I’m in Maine for the holiday with my family and know I’m always bound to find something inspiring in my Dad’s stacks of UTNE and Mother Jones magazines. As someone who toes the line between hippie-child and urbanite, my commitments to live a more sustainable, thoughtful life have come slowly and in steps. First, myopic as it might be, with the products that have the greatest impact on my physical well-being – food, beverages, cosmetics, shampoos, toiletries, cleaning products – trying wherever possible to limit the chemicals I put on and in my body. Shopping local, joining a CSA, composting (yes even in NYC!), eating seasonally, organic and choosing my meats, eggs, dairy and fish very carefully, avoiding parabens and looking for products with the most natural of ingredients. But with that overhaul complete and basically second nature (except for the occasional junk food indulgences and I do love a good dirty vodka martini or manhattan – I am no saint I can assure you) I have been turning my attention to the products I use, the clothing, shoes and bags I wear and the manufacturing process that brings them into being.

I love Shannon South‘s handbags made in NYC from vintage materials, and Nau‘s clothing and outerwear is a no-brainer for the urban/outdoor cross-over. Alternative Apparel and Loomstate are two other standouts. But by and large I tend to go on auto pilot for these purchase – making decisions based on brand, style and quality rather than sustainability.

Seeking to evolve this, an article in Mother Jones on Walmart’s efforts to make their manufacturing efforts in China more environmentally friendly caught my eye. The author travels to China to investigate how the efforts are going, and finds just how slippery the supply chain is and how hard that makes it for a large organization to effect change. It’s difficult to tell if it’s just a challenging process or malicious intent from the biggest of the big boxes, but with profits so clearly intertwined with dodgy production practices it’s hard to believe it’s not intentional. One of the biggest take-aways for me from the article is that for any sustainable change to happen, the demand is going to need to come from the customers and they’re going to need to be willing to pay more for pieces that are, say, sustainably died or constructed. This means considering the “true cost” of an item when we’re making purchasing decisions and realizing that those super cheap items are most likely not helping create the world we want for the next generation. As a sample, here’s a graphic of the typical production cycle of an average t-shirt sold at Walmart. Amazing that it can go through that entire process and still be sold at a $5 price point for a hefty profit.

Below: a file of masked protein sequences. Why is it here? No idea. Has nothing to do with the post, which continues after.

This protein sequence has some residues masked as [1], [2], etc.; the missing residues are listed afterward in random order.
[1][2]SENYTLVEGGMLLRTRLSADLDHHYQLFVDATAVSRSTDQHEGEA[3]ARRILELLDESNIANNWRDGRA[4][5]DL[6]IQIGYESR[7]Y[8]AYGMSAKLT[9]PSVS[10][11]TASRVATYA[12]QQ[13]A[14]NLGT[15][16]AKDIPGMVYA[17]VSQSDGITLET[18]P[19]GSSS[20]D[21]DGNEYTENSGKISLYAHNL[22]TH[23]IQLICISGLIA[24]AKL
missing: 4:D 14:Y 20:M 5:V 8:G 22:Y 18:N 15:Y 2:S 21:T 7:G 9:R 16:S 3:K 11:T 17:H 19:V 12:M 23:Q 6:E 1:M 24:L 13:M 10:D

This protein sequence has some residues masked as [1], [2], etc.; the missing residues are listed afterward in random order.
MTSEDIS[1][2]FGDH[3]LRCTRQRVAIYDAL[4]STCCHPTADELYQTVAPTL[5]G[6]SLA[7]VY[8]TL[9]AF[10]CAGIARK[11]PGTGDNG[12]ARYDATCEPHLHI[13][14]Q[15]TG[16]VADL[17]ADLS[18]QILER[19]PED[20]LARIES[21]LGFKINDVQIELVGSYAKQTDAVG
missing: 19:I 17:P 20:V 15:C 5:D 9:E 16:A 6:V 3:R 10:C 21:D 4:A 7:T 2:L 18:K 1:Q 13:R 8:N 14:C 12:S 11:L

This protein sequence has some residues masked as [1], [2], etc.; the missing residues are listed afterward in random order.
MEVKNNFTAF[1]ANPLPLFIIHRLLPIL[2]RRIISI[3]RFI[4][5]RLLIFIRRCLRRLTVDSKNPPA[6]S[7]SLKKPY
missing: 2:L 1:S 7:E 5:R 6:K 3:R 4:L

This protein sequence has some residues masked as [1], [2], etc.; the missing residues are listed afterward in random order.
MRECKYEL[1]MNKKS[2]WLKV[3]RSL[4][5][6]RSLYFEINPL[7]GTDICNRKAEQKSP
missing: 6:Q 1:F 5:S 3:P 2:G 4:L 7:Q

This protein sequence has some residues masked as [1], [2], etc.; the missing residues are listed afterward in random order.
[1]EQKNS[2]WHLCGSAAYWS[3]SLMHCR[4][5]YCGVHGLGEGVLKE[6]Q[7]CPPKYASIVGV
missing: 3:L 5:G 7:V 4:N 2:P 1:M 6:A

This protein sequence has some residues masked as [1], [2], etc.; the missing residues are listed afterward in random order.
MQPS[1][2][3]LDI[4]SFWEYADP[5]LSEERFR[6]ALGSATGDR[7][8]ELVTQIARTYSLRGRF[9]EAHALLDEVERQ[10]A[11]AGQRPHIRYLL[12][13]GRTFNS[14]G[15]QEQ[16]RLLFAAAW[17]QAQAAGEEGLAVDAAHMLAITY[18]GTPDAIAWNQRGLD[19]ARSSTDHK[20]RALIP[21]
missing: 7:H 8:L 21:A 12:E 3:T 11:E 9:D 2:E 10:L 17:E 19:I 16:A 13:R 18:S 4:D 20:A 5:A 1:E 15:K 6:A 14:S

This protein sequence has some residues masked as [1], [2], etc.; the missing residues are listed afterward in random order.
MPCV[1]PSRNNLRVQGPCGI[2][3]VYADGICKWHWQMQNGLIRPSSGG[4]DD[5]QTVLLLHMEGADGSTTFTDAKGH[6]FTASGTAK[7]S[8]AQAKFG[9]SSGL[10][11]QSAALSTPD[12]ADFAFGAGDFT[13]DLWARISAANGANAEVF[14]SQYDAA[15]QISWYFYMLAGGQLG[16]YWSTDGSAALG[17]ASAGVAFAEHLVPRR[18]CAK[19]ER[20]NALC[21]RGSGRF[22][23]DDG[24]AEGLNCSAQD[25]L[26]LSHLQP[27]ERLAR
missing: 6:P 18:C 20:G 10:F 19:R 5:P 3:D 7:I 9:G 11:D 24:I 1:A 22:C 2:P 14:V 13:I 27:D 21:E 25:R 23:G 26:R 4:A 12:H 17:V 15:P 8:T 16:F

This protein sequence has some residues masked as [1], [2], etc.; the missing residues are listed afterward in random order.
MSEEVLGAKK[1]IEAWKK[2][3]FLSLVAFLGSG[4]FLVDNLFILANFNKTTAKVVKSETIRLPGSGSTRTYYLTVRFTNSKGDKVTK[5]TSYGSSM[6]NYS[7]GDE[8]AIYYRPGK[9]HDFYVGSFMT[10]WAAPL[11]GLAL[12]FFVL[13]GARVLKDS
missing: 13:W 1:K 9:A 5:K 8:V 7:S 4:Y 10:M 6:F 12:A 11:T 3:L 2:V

The article also highlights Walmart’s economic and environmental footprint. It’s a beast that has so much potential to change the way we look at business but that change still seems a long long way off. It’s not an easy answer but one thing is clear, we need to remember that we are part of the problem too. We vote with our dollars with each purchase, so wherever we can be conscious about the true cost of what we’re buying and make informed decisions, the more a shift toward sustainability can continue.

July 5, 2012   No Comments

Small Steps for Big Change

Sustainable change often lies in the small adjustments, the subtle refinements rather than the big sweeping gestures. I’m loving this simple but revolutionary innovation from Scott Naturals – tube free bath tissue! An elegant solution presented in a campaign that cultivates a sense of awareness for our impact on the planet.

June 19, 2012   No Comments